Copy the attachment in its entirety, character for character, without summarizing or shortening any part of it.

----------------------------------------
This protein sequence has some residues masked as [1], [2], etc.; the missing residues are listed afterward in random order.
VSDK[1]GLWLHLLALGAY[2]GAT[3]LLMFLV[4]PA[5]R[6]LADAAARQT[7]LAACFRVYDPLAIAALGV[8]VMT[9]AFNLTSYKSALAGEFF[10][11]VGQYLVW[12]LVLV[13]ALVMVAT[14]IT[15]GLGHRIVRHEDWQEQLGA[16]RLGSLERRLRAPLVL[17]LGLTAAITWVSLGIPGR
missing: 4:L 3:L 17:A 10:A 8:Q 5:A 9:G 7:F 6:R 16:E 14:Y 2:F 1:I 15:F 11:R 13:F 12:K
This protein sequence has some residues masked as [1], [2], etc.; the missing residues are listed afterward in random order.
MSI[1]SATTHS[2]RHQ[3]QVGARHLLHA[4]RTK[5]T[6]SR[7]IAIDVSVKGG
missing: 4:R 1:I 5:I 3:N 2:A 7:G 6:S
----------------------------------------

This protein sequence has some residues masked as [1], [2], etc.; the missing residues are listed afterward in random order.
VSDK[1]GLWLHLLALGAY[2]GAT[3]LLMFLV[4]PA[5]R[6]LADAAARQT[7]LAACFRVYDPLAIAALGV[8]VMT[9]AFNLTSYKSALAGEFF[10][11]VGQYLVW[12]LVLV[13]ALVMVAT[14]IT[15]GLGHRIVRHEDWQEQLGA[16]RLGSLERRLRAPLVL[17]LGLTAAITWVSLGIPGR
missing: 4:L 3:L 17:A 10:A 8:Q 5:A 9:G 7:F 6:R 16:E 14:Y 2:F 1:I 15:F 11:R 13:F 12:K
This protein sequence has some residues masked as [1], [2], etc.; the missing residues are listed afterward in random order.
MSI[1]SATTHS[2]RHQ[3]QVGARHLLHA[4]RTK[5]T[6]SR[7]IAIDVSVKGG
missing: 4:R 1:I 5:I 3:N 2:A 7:G 6:S